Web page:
A selection of the contents. Sintering kinetics of supported metals: perspectives from a generalized power law approach (C.H. Bartholomew). Catalyst deactivation in the oxidation of volatile organic compounds by some metal oxides (J.B. Butt, J.J. Spivey, S.K. Agrawal). Sintering and catalytic implications. A surface thermodynamics approach (E. Ruckenstein). Fundamental description of deactivation and regeneration of acid zeolites (M. Guisnet, P. Magnoux). Scanning probe microscopy studies of the activation and deactivation of Pd thin film catalysts (K.-H. Lee, E.E. Wolf). Catalyst deactivation in HDM of heavy deasphalted oils (L. Reyes, C. Zerpa, J.H. Krasuk). A recycle electrobalance reactor for the study of catalyst deactivation by coke formation (H.C. Beirnaert, R. Vermeulen, G.F. Froment). Solid-state reactions in catalysts during ageing: beneficial role of spillover (B. Delmon). FCC catalyst deactivation: a review and directions for further research (P. O'Connor, A.C. Pouwels). Coke versus metal deactivation of residue hydrodemetallization catalysts (G. Gualda, S. Kasztelan). Coke deposition in trickle-bed reactors during heavy oil processing. Catalytic and physical effects (K.P. de Jong, D. Reinalda, C.A. Emeis). Influence of sulfur on the interaction of iron with carbon monoxide (W.T. Owens et al.). Deactivation and coking of HZSM5 catalysts during alkylation reactions (G. Mirth et al.). Accelerated tests of catalyst coking: what do they tell us? (D.B. Dadyburjor et al.). Catalyst deactivation in hydrodemetallisation of model compound vanadyl-tetraphenylporphyrin (J.P. Janssens et al.). Platinum-catalyzed oxidation of alcohols in aqueous solutions. The role of Bi-promotion in suppression of catalyst deactivation (T. Mallat et al.). Deactivation effects in the synthesis of methyl ethyl ketone by selective oxidation over solid Wacker-type catalysts (G. Centi, S. Perathoner, G. Stella). In-situ electron microscopy studies of the palladium/alumina-oxygen system (N.M. Rodriguez et al.). Deactivation of steam reforming catalysts for molten carbonate fuel cell applications (S.H. Clarke, T.A. Smith).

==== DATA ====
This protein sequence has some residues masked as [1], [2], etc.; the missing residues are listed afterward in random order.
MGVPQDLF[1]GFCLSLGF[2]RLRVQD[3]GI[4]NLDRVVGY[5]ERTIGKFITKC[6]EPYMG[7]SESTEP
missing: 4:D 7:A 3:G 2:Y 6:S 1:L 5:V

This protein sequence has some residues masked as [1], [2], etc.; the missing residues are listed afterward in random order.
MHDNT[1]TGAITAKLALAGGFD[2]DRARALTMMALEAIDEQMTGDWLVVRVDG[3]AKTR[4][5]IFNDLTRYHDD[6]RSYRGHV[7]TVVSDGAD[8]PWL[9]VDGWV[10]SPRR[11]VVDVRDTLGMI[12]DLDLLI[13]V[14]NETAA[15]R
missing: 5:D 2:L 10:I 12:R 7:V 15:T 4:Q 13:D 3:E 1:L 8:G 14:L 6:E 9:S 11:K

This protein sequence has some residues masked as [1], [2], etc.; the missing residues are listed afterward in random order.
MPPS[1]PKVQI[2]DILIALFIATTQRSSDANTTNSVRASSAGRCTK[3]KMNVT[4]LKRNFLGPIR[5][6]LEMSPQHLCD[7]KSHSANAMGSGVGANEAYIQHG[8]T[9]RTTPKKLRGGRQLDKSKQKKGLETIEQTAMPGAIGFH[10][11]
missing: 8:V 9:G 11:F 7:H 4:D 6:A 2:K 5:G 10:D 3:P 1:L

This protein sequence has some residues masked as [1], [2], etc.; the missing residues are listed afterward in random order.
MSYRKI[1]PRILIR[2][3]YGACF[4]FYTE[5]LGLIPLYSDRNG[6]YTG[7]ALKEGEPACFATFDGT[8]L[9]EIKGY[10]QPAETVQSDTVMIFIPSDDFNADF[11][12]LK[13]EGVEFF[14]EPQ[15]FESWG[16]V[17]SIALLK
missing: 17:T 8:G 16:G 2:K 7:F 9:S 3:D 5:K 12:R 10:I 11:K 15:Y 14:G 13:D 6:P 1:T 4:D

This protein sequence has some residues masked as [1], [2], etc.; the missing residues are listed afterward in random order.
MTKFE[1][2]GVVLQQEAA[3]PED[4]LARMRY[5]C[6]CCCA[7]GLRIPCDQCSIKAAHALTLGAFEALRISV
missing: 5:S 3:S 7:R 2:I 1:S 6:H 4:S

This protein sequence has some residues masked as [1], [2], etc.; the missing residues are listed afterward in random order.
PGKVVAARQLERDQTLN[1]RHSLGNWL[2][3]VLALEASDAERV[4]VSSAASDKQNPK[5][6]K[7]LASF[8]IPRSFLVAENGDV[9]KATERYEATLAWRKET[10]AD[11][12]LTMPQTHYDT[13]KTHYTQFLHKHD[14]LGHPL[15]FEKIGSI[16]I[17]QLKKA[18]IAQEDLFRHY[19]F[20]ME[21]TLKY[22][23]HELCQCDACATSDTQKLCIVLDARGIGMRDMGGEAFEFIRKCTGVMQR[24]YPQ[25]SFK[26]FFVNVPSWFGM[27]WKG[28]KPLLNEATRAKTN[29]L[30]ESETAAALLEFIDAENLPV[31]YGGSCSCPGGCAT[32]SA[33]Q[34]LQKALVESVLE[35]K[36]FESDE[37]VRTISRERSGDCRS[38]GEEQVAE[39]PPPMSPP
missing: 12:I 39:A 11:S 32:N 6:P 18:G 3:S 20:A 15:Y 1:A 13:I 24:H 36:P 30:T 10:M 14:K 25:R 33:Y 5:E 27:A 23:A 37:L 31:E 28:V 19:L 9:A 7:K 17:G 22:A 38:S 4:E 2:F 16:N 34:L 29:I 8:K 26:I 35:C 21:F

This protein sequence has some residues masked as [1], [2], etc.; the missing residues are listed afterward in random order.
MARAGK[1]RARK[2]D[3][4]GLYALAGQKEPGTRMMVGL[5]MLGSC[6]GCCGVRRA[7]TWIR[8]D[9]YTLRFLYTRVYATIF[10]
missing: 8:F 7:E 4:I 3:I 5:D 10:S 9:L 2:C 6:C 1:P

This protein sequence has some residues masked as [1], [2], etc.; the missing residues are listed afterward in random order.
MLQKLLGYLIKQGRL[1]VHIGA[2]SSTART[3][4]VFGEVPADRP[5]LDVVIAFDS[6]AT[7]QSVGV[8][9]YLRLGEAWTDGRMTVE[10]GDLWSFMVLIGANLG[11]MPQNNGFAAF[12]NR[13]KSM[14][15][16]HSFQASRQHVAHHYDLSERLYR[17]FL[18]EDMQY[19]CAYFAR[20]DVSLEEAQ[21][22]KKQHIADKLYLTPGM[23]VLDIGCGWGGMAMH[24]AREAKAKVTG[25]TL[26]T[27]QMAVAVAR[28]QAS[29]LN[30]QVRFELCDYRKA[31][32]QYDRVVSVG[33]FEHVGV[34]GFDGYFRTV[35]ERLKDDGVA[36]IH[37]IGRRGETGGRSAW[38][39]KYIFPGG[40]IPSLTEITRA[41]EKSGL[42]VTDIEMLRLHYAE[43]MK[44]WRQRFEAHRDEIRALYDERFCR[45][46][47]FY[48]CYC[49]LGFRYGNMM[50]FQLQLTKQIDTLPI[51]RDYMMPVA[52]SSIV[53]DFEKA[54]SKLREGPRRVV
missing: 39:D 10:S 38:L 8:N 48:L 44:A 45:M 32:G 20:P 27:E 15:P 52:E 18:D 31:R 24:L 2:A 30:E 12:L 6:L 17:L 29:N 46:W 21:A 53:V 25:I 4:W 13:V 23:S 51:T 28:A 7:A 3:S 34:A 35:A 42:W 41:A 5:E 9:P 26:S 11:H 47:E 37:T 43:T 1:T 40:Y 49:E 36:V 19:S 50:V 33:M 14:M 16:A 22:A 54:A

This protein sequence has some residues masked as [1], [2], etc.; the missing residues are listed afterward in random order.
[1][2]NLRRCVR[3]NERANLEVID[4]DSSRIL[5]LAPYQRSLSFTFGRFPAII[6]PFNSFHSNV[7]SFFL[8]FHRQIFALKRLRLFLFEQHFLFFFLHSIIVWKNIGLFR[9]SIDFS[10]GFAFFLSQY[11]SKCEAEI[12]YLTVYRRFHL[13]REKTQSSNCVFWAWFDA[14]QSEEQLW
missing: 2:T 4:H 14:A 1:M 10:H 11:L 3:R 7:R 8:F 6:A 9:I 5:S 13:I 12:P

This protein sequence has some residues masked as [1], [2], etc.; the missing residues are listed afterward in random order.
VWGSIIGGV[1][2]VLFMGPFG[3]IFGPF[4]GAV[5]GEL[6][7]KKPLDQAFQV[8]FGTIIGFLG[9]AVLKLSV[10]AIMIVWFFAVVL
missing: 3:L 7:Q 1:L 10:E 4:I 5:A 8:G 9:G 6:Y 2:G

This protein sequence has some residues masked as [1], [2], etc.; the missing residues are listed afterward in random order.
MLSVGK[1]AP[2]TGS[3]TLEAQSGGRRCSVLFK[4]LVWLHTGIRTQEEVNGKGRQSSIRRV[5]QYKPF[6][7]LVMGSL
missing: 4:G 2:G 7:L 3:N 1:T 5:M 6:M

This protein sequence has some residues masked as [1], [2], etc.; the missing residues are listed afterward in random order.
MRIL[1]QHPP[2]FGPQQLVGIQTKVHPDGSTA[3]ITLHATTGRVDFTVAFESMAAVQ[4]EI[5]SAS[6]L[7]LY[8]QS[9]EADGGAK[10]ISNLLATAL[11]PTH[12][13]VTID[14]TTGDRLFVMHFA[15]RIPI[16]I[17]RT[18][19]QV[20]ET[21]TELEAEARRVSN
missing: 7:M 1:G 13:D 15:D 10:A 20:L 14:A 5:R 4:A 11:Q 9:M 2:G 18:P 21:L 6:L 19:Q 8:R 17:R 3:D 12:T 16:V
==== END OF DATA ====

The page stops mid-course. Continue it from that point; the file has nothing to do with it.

Catalyst Deactivation 1994 was an expansion of earlier, highly successful symposia. The objective of the symposium was to promote a scientific approach of the phenomenon of catalyst deactivation which will contribute to the development of catalysts which are less subject to structural transformations and more resistant to poisons and coke formation. These aspects are dealt with in 12 plenary lectures, 48 oral presentations and 35 poster papers, which were critically selected from an impressive response from some 30 countries.
Both fundamental and applied aspects were covered. The deactivation of catalysts in important industrial processes like fluid bed catalytic cracking hydrotreatment, hydrodesulfurization, catalytic reforming, hydrodenitrogenation, steam reforming, hydrodemetallization, hydrocracking, Fischer-Tropsch synthesis, propane dehydrogenation, phthalic anhydride synthesis received considerable attention. Mechanisms of poisoning, sintering and coking were further investigated and modelled and new experimental techniques for the characterization and the quantification of deactivation were also introduced.
- No. of pages:
- © Elsevier Science 1994
- 8th September 1994
- Elsevier Science
- eBook ISBN:
Laboratorium voor Petrochemische Techniek, Universiteit Gent, Ghent, Belgium